Peter’s Jhana Retreat Report

After a significant retreat experience, participants have the opportunity to review what they learned during one of our meetings.  Peter describes the retreat he just completed as one of the most significant of the more than 40 residential retreats he has attended.  Shaila Catherine, the teacher, is internationally known and respected for her knowledge regarding jhana practice and her outstanding ability to describe the “craft” involved in developing very high degrees of concentration.  Traditional Buddhist vipassana, or insight meditation, emphasizes the practical benefits of this level of concentration as a way to prepare the mind for deep and subtle insights into the nature of subjective experience.  Peter’s review includes detailed descriptions of various markers of concentrated attention that must be developed in order to realize a jhana level of focused awareness.  Prior to this retreat, Peter gave a talk on October 19 describing the various levels of jhana experience, and the recording and notes from that talk are posted in the archives.

Here are the notes prepared for this talk:  Peter’s Jhana Retreat Report


Mindfulness Of Breathing Guided Meditation with Question and Answer Dialogues

During this meeting, Peter provided a guided meditation regarding breath awareness that tracks the progression of focus on the sensations of breathing from the simple awareness “this is the in-breath…this is the out-breath” to cultivate continuity of breath awareness, then “looking closer” to note carefully the textural quality of each breath cycle to increase interest and investigation in awareness.  Finally, the meditation students are invited to hone in on one specific touch sensation exclusively in order to cultivate the quality of awareness preparatory to practicing jhana, or alternatively, to maximize the practice of vipassana.  A separate file is associated with this notation that reflects the question and answer period following the guided meditation, during which particular points of meditation practice were explored.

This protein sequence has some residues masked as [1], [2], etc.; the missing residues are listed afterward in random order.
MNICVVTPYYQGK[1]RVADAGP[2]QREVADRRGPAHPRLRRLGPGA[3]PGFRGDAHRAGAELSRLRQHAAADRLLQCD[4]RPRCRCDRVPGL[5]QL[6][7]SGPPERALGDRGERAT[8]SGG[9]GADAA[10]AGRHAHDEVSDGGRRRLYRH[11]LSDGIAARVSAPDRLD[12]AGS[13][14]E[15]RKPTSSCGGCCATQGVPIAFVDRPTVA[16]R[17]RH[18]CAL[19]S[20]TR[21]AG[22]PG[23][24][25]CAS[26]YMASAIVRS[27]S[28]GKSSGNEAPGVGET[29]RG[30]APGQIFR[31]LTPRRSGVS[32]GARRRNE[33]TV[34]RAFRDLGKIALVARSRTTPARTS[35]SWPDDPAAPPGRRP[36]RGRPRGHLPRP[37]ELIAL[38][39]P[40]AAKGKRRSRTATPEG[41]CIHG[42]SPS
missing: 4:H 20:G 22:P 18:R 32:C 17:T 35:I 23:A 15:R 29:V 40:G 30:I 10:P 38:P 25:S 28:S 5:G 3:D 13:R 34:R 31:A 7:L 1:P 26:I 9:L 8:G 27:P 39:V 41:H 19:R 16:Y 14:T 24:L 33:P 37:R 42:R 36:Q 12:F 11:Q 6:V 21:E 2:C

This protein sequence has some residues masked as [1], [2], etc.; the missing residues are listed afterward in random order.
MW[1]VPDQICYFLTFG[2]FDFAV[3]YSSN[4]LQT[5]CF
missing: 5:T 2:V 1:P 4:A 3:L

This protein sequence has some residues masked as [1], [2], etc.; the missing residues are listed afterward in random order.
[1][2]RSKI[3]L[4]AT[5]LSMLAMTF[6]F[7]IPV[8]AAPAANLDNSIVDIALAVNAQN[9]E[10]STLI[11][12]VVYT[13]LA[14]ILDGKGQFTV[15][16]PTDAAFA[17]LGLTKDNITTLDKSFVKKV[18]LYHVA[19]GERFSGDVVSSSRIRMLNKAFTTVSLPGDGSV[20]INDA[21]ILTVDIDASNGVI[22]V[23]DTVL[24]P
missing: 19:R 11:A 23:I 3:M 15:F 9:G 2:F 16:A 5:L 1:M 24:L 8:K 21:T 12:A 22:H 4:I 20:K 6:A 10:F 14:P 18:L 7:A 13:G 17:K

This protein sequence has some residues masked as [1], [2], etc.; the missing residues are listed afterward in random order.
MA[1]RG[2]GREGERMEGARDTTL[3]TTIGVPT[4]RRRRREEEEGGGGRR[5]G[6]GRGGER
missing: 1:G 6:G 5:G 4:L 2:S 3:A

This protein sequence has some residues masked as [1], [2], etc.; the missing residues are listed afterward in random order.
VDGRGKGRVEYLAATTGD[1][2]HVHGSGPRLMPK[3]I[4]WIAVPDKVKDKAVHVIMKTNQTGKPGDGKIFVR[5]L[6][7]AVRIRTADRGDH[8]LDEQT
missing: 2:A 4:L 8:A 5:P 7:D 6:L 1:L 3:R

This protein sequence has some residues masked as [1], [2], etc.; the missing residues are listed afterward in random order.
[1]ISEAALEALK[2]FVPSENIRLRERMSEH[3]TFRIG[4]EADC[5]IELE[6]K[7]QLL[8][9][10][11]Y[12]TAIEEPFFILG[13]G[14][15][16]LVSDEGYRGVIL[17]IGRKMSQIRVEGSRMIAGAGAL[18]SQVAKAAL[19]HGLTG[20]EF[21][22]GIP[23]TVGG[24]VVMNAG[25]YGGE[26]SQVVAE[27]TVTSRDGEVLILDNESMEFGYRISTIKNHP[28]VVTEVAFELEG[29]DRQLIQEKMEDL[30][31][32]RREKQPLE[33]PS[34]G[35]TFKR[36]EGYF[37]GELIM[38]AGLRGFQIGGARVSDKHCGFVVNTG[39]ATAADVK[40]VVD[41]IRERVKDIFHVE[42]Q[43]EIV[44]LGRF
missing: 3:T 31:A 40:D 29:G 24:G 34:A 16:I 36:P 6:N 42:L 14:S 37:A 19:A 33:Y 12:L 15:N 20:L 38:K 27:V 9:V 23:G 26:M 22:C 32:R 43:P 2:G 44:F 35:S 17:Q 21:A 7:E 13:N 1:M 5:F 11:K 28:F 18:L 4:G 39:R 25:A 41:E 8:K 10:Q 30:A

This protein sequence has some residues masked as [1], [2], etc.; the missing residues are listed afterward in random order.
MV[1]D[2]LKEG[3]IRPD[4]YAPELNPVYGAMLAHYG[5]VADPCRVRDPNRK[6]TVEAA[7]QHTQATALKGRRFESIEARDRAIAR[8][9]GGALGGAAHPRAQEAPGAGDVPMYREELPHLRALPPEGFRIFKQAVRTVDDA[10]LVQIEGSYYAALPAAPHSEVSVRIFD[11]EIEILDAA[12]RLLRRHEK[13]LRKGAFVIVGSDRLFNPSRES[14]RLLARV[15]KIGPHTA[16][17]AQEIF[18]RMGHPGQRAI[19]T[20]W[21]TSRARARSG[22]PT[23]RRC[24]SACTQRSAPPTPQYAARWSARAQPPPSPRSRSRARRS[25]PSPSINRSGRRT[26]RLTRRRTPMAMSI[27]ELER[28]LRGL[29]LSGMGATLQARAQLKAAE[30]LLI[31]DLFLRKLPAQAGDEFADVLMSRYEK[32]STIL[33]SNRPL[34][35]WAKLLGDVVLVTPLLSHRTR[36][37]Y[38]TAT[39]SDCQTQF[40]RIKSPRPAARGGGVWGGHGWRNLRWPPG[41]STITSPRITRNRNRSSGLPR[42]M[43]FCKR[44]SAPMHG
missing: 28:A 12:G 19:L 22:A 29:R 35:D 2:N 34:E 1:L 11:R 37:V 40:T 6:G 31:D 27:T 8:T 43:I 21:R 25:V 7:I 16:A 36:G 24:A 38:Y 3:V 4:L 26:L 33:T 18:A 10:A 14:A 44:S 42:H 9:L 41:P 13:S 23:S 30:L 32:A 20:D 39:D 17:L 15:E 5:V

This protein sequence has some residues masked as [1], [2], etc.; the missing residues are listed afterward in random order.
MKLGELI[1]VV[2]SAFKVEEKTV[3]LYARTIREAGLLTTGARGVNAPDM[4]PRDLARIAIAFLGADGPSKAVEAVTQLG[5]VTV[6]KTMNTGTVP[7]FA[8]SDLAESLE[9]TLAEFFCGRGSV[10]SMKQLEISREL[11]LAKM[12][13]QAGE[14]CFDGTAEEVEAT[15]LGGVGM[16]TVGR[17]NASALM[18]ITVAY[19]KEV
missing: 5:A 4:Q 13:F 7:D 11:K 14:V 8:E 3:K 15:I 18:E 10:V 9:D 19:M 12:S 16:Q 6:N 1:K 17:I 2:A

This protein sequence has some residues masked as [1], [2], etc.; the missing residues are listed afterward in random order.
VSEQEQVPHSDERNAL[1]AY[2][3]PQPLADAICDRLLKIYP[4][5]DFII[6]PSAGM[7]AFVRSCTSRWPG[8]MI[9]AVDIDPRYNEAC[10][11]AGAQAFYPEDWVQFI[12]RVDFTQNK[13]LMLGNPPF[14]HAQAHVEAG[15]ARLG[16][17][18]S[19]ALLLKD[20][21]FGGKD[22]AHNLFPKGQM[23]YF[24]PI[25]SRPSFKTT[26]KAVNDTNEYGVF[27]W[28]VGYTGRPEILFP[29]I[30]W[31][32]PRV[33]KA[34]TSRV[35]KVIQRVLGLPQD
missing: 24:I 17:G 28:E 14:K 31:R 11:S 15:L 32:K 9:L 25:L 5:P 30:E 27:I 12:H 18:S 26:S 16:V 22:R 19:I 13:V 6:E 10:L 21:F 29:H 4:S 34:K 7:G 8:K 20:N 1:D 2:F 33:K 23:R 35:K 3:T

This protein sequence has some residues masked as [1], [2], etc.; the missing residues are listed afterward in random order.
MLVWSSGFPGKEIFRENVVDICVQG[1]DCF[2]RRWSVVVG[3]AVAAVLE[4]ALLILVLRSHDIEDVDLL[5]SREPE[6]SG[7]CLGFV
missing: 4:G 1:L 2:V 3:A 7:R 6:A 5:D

Jhana Or Vipassana On Retreat 2011

During this talk, Peter describes controversies and agreements about the role jhana practice has is cultivating vipassana practice.  He explains the progression from “acquiring the nimitta” (a noticeable sensation of touch or light arising from one-pointed concentration on the touch sensation at the nostrils) to the extraordinary state of mind called jhana.  The value of the increased mental acuity from jhana practice to the onset of vipassana practice was explained, compared to the advantages of beginning vipassana practice without first entering jhana (called “dry vipassana).